Osiris recently put out a classic skate style shoe called the Protocol that has some features that made us take notice. Most of the Osiris line is directly influenced by the not-so distant past of skateboard fashion. The material and build of skateboard shoes these days are often called into question for being to thin and lacking the padding. Maybe its just VSB readership of cranky old, “back in my day” types that struggle with changing times, (Mr. Fakie is a stubborn old codger too) and the Protocol seems to fill the void for several of us stuck in our ways.
The most notable thing, right off the bat is the upper. All Synthetic nubuck and synthetic leather uppers are what we often see asked for in a vegan skateboard shoe. The tongue however is mesh to allow for a breathing foot. Osiris has been putting out all synthetic shoes for awhile in their “lifestyle” brand and they tend to be thick and wear resistant to the business end of grip tape. Synthetics also look super clean and make the shoe feel more significant.
One details that set the Protocol aside from a regular lifestyle shoe is the lacing hole options. You can skip the outer later here and save those laces from getting gnarled. Looks a little goofy, but we didn’t get extra laces in either of the boxes Osiris sent.
Check out those collars and tongues! “Padded” is an under-statement. The shoe are cushioned all around offering plenty of protection to the lower ankle area. Its almost to much padding and can be a bit restrictive when trying to flick your skateboard. Then again, “back in my day” you popped sloppy kickflips with about 2″ more padding in the toe. This is the furtherest thing from the slipper like shoes the 90’s skaters hate on.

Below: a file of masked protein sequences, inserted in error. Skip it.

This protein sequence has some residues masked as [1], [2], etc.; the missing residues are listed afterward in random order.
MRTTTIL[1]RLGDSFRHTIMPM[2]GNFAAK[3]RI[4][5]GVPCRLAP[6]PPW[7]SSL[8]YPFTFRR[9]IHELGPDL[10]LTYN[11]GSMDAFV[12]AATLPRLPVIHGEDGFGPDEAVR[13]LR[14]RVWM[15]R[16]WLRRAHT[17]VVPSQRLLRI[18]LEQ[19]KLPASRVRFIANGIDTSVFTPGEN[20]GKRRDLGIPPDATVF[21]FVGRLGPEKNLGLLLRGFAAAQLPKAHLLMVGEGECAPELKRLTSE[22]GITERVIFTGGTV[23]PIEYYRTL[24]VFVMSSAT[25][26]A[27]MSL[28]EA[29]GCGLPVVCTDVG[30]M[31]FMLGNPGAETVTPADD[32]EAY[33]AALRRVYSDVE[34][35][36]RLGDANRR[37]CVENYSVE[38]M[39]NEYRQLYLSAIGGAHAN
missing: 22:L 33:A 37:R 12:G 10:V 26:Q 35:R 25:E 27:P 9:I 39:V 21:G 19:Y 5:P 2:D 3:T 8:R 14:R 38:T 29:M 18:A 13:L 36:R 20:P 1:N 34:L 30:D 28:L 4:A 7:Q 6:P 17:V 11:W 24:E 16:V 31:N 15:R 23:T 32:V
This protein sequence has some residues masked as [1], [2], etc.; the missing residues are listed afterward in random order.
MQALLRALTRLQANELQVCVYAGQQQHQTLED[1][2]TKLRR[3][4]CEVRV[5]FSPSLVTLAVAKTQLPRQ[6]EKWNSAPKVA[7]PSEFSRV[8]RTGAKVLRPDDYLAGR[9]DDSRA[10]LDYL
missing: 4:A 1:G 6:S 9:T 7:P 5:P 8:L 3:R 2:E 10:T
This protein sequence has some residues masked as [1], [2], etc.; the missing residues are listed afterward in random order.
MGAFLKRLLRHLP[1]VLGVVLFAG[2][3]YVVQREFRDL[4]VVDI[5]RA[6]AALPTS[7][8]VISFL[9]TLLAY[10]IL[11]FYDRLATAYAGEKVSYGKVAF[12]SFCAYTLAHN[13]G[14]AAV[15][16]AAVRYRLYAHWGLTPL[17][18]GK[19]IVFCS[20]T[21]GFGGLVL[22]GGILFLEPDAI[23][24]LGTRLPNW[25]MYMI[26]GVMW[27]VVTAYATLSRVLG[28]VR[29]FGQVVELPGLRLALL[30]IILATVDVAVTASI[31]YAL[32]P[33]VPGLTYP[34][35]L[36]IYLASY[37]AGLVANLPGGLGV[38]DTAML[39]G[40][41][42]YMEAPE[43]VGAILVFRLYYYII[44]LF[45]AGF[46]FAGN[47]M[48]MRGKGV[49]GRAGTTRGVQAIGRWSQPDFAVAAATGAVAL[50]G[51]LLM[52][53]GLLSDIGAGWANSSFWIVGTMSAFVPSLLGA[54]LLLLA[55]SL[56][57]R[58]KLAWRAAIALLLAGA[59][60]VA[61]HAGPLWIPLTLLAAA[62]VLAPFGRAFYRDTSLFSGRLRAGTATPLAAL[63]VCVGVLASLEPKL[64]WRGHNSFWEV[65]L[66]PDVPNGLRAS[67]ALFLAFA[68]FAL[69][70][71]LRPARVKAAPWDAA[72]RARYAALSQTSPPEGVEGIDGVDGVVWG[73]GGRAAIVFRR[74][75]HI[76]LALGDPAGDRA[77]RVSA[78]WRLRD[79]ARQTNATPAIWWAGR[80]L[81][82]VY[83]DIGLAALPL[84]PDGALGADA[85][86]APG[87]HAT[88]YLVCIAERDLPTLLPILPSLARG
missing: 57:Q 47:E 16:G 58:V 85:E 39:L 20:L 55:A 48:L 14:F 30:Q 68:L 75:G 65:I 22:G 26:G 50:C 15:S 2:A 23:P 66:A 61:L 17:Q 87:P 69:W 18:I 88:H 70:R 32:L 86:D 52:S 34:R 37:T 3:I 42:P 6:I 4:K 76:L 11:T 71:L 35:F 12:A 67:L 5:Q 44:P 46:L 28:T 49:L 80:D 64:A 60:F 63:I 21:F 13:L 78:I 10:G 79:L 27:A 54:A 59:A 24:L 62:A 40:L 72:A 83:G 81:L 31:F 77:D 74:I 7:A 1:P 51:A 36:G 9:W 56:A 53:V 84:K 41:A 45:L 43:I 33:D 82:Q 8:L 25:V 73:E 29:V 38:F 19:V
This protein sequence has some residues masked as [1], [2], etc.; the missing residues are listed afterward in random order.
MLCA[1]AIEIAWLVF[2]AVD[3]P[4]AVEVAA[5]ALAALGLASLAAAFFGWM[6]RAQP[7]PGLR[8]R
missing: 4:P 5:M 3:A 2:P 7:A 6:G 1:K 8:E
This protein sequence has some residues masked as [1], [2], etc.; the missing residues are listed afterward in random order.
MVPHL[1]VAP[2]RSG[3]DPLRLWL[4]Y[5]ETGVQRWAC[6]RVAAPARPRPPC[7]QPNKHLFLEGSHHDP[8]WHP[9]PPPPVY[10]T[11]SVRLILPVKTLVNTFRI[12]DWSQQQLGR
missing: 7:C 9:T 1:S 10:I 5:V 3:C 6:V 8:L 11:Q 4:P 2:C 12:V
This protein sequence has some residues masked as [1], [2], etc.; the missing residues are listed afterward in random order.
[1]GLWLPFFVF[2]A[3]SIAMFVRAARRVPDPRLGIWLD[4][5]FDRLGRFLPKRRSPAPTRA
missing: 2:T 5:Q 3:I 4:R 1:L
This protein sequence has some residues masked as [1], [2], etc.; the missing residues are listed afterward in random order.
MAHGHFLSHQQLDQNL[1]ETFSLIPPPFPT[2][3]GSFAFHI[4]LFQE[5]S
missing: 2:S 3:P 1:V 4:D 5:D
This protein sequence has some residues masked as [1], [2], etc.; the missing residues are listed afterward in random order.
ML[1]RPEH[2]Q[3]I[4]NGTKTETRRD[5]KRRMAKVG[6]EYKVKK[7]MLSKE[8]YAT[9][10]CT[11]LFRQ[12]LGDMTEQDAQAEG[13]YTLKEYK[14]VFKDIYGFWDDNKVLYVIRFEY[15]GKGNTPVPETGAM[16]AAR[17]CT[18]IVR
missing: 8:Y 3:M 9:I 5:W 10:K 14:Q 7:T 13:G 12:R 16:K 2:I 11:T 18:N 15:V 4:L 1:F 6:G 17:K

That being said, the soles are what Osiris is calling the “VLKN cupsole.” Its got the look of a vulcanized sole, down to the foxing tape stripe and bumper. The feel is pure cupsole however. Even down to the insoles that have more arch support then any skate shoe that we’ve tested. Its sort of a double edged sword. While the support for bigger landings is there, the board feel is certainly sacrificed. While your toe is instantly connected to the board, the heal feels out of place. It feels like a real separation and clumsiness. The break in period for the shoe is significant. If you think you’re going to lace em’ and skate em’ think again. I’d suggest walking around or some light board pushing with the Protocol a good day or two before getting on your board.
After two hours of sessioning the shoe, with about a day of walking around for break in, the Protocol skates well. The whole shoe is stiff though. The flex of the sole really leaves you wanting more. If this is a hybrid of a vulc and cup then it should be much thinner and the arches should be flattened out a bit. Alternative to that, you could just replace the insoles all together.
The Protocol really hits a certain market. One, is purely for the lifestyle look, i.e. non-skaters who like the look. And Two, Skateboarders who like a stiff shoe and want some real ankle and tongue padding. There are a lot of reasons the core skate companies have gone away from shoes like this. The fact still remains that many of us don’t need crazy thin shoes that allow for wildly technical tricks. Some of us just want a shoe that takes serious impact and protects against a flying board. Thats the Protocol. Check back in a few weeks and we’ll tell you how the Protocol is holding up!
A note. The White synthetic leather Protocol is the only one left in a range of sizes. We actually got the last two 10.5s in the Char/Black colorway. If Whites not your thing, hopefully you wear a size 5 or 7.
White sizes 7-12(limited 1/2s) $55.00
Black/Char 5&7 $55.00